On July 14, a man ran his truck into crowds of people enjoying the Bastille Day fireworks in Nice, France, killing eighty-some and wounding so many others.
Bastille Day celebrates the birth of the French Republic, with its motto, Liberty, Equality and Fraternity. Fraternity means, among other things, communal support, friendship, brotherhood.
A while after the breaking news, we heard that two of the dead were Americans. Even later: they were a father and 11-year-old son from Texas. Then, Lakeway, which is pretty much a suburb of Austin, where I live. And late that evening my 16-year-old daughter R got an email from the acting studio in Austin that is her second home: the boy, Brodie Copeland, was also involved at the studio. She didn’t know him personally, but it hit really close to home for her.
T and I held her as she cried, and we cried with her, me for Brodie and his father Sean, and all the dead and wounded, but also for R, whose gut was wrenched by the man who did this unspeakable thing on the other side of the ocean, in a country she’s never visited, to people with whom, at first inspection, she had no connection.
It’s a small world.
I posted about it on Facebook the next day, just because I needed to get it off my chest, and a friend we met in South Texas decades ago, and who has long since moved back to Europe, commented that her husband worked for the same company as Brodie’s father, Sean Copeland. I don’t know if they knew each other, but they could very well have.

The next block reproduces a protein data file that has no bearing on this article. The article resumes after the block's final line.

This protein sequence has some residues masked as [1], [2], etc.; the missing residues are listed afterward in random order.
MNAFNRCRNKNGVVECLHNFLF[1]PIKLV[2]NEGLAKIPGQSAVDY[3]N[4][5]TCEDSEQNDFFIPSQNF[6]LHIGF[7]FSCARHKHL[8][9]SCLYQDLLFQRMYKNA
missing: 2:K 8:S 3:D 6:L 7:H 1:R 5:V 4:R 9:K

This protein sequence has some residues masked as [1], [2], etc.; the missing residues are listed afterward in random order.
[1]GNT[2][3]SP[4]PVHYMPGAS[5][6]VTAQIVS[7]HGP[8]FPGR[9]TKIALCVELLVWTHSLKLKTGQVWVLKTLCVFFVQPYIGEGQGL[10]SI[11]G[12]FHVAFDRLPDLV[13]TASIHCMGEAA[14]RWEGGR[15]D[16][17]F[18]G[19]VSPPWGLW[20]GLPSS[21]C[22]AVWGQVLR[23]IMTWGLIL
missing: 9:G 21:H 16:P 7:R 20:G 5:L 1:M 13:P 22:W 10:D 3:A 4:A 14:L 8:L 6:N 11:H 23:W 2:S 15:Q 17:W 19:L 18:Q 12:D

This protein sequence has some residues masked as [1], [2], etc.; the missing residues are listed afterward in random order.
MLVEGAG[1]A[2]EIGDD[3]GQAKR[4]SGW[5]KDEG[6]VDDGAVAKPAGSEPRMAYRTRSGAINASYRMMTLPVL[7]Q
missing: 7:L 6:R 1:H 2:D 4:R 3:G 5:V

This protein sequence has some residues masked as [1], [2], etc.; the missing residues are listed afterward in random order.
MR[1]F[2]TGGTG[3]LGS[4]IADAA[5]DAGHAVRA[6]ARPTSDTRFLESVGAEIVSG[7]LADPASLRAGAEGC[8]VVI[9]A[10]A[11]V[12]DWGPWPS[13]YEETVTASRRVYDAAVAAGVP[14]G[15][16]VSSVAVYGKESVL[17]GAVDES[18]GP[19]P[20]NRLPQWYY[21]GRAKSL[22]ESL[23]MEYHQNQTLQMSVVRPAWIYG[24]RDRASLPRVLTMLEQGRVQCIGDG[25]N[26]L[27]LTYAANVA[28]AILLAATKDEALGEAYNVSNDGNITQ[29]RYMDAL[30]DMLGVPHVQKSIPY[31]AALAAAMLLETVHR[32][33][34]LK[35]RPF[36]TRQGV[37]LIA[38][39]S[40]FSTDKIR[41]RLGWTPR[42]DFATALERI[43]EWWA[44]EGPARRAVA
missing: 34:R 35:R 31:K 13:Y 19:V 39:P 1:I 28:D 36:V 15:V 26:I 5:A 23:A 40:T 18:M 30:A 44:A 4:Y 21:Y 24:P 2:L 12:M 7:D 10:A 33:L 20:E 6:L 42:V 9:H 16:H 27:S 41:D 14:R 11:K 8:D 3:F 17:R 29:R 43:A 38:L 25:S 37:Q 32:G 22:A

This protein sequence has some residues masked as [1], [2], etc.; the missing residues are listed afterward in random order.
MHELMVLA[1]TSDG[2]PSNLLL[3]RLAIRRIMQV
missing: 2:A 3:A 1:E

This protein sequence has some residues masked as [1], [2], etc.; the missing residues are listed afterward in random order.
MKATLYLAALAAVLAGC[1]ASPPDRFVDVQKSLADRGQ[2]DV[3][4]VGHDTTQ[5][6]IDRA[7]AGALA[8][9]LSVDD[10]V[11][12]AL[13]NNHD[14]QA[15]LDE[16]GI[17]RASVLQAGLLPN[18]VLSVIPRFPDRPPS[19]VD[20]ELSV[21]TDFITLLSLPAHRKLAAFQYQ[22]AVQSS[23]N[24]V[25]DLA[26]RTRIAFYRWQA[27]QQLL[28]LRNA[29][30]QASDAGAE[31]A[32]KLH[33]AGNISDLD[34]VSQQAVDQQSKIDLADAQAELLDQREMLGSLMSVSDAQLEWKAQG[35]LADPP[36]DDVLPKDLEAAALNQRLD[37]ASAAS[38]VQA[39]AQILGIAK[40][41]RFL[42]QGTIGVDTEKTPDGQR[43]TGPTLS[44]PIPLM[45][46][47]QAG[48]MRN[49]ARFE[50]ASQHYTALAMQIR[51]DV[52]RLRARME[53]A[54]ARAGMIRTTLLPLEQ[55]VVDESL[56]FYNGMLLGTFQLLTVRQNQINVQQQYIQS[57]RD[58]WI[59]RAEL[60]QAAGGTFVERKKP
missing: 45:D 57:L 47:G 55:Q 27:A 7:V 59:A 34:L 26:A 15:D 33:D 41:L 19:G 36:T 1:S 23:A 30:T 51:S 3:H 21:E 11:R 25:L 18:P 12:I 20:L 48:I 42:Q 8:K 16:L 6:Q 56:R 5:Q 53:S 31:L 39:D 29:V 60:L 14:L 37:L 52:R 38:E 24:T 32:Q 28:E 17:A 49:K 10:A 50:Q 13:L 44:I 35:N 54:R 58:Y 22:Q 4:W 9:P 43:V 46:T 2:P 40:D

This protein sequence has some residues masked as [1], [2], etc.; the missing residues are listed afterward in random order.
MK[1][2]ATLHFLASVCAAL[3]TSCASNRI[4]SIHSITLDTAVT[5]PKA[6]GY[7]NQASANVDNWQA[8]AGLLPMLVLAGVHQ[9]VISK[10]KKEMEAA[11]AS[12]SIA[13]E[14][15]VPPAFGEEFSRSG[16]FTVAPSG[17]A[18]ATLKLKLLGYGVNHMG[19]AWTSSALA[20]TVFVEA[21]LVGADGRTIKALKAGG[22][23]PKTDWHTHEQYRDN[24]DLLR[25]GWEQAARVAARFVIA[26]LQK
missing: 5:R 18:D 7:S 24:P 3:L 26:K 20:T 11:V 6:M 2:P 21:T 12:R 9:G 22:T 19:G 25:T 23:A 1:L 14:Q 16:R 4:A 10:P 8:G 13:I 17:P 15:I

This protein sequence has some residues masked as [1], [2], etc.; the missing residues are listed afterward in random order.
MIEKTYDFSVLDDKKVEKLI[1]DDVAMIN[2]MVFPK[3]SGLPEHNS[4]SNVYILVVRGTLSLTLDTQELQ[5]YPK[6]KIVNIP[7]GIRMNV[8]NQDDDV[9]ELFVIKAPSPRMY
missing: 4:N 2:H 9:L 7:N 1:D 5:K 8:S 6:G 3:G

Every now and then I think of the notion that we are all no more than six degrees removed from one another. It’s the theory that everyone–by who they know, and in turn, who those people know–is only six steps away from any other person in the world.
Any other person.
I believe it’s probably less, because the theory was set out in 1929, and the world has become a lot more connected since then.
So let’s do a little exercise. How many people do you know, or how many have you ever at least shaken hands with? Just pick the top ones–famous people, or people who have met famous people–the people who probably have the most widespread connections. These are your first degree of separation. And then imagine who those people have met.
For instance, for one year, not long after the war, the Dutch princesses went to the school that my mother, aunt and uncle were at. My uncle once shared a nap time mat with Princess Irene in Kindergarten, and Princess Beatrix was in my aunt’s class, and I think she came to a birthday party once, but I’m not completely sure about that. Anyway, I’m two degrees removed from Beatrix, who became queen, and who stepped down a few years ago for her son. Imagine all the people she has shaken hands with during her lifetime. Nelson Mandela, for instance, who visited the Netherlands while he was president of South Africa. And imagine all the people he shook hands with, from high muckety-mucks to people in remote South-African villages. So I’m at the most four degrees removed from all of them.